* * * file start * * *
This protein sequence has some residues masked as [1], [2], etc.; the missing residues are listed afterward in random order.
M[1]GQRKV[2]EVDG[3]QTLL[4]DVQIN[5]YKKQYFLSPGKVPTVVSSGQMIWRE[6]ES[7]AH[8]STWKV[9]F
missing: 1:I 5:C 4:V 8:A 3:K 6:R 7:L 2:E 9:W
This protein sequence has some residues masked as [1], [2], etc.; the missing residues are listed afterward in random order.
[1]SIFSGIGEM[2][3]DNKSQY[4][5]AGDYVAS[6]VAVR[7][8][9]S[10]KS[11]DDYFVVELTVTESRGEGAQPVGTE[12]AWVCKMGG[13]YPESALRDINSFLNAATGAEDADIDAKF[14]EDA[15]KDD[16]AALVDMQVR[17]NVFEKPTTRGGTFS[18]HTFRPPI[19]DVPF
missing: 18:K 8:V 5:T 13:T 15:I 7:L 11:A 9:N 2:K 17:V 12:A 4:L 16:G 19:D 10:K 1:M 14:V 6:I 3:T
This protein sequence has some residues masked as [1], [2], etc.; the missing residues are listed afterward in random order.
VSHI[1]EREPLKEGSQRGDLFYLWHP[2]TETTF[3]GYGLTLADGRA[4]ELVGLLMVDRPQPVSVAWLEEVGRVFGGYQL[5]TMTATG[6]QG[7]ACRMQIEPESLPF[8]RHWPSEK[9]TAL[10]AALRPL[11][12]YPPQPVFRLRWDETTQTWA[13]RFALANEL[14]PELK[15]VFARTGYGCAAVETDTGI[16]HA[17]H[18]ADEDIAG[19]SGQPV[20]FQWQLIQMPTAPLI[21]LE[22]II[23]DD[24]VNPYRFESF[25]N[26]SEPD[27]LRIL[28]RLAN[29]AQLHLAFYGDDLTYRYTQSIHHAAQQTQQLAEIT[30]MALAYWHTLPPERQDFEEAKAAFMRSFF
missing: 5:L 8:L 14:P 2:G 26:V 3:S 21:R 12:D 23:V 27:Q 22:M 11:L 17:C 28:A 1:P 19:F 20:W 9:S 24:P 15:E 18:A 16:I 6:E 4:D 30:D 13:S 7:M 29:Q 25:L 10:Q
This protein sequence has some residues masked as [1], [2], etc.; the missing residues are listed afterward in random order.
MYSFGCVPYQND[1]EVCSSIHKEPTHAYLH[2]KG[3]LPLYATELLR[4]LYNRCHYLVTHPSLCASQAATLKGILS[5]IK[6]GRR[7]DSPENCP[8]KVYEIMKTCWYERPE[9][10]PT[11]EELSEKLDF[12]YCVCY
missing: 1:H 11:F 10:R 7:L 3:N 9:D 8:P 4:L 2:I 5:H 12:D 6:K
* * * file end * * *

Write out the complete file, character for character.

This protein sequence has some residues masked as [1], [2], etc.; the missing residues are listed afterward in random order.
M[1]GQRKV[2]EVDG[3]QTLL[4]DVQIN[5]YKKQYFLSPGKVPTVVSSGQMIWRE[6]ES[7]AH[8]STWKV[9]F
missing: 1:I 5:C 4:V 8:A 3:K 6:R 7:L 2:E 9:W
This protein sequence has some residues masked as [1], [2], etc.; the missing residues are listed afterward in random order.
[1]SIFSGIGEM[2][3]DNKSQY[4][5]AGDYVAS[6]VAVR[7][8][9]S[10]KS[11]DDYFVVELTVTESRGEGAQPVGTE[12]AWVCKMGG[13]YPESALRDINSFLNAATGAEDADIDAKF[14]EDA[15]KDD[16]AALVDMQVR[17]NVFEKPTTRGGTFS[18]HTFRPPI[19]DVPF
missing: 18:K 8:V 5:T 13:T 15:I 7:L 11:A 9:N 2:K 17:V 12:A 4:L 16:G 19:D 10:K 1:M 14:V 6:I 3:T
This protein sequence has some residues masked as [1], [2], etc.; the missing residues are listed afterward in random order.
VSHI[1]EREPLKEGSQRGDLFYLWHP[2]TETTF[3]GYGLTLADGRA[4]ELVGLLMVDRPQPVSVAWLEEVGRVFGGYQL[5]TMTATG[6]QG[7]ACRMQIEPESLPF[8]RHWPSEK[9]TAL[10]AALRPL[11][12]YPPQPVFRLRWDETTQTWA[13]RFALANEL[14]PELK[15]VFARTGYGCAAVETDTGI[16]HA[17]H[18]ADEDIAG[19]SGQPV[20]FQWQLIQMPTAPLI[21]LE[22]II[23]DD[24]VNPYRFESF[25]N[26]SEPD[27]LRIL[28]RLAN[29]AQLHLAFYGDDLTYRYTQSIHHAAQQTQQLAEIT[30]MALAYWHTLPPERQDFEEAKAAFMRSFF
missing: 5:L 8:L 14:P 2:G 26:V 3:S 21:R 12:D 23:V 27:Q 22:M 11:L 17:C 28:A 1:P 19:F 20:W 9:S 24:P 15:E 18:A 16:I 6:E 4:D 30:D 13:S 7:M 29:Q 25:L 10:Q
This protein sequence has some residues masked as [1], [2], etc.; the missing residues are listed afterward in random order.
MYSFGCVPYQND[1]EVCSSIHKEPTHAYLH[2]KG[3]LPLYATELLR[4]LYNRCHYLVTHPSLCASQAATLKGILS[5]IK[6]GRR[7]DSPENCP[8]KVYEIMKTCWYERPE[9][10]PT[11]EELSEKLDF[12]YCVCY
missing: 1:H 11:F 10:R 7:L 3:N 9:D 8:P 4:L 2:I 5:H 12:D 6:K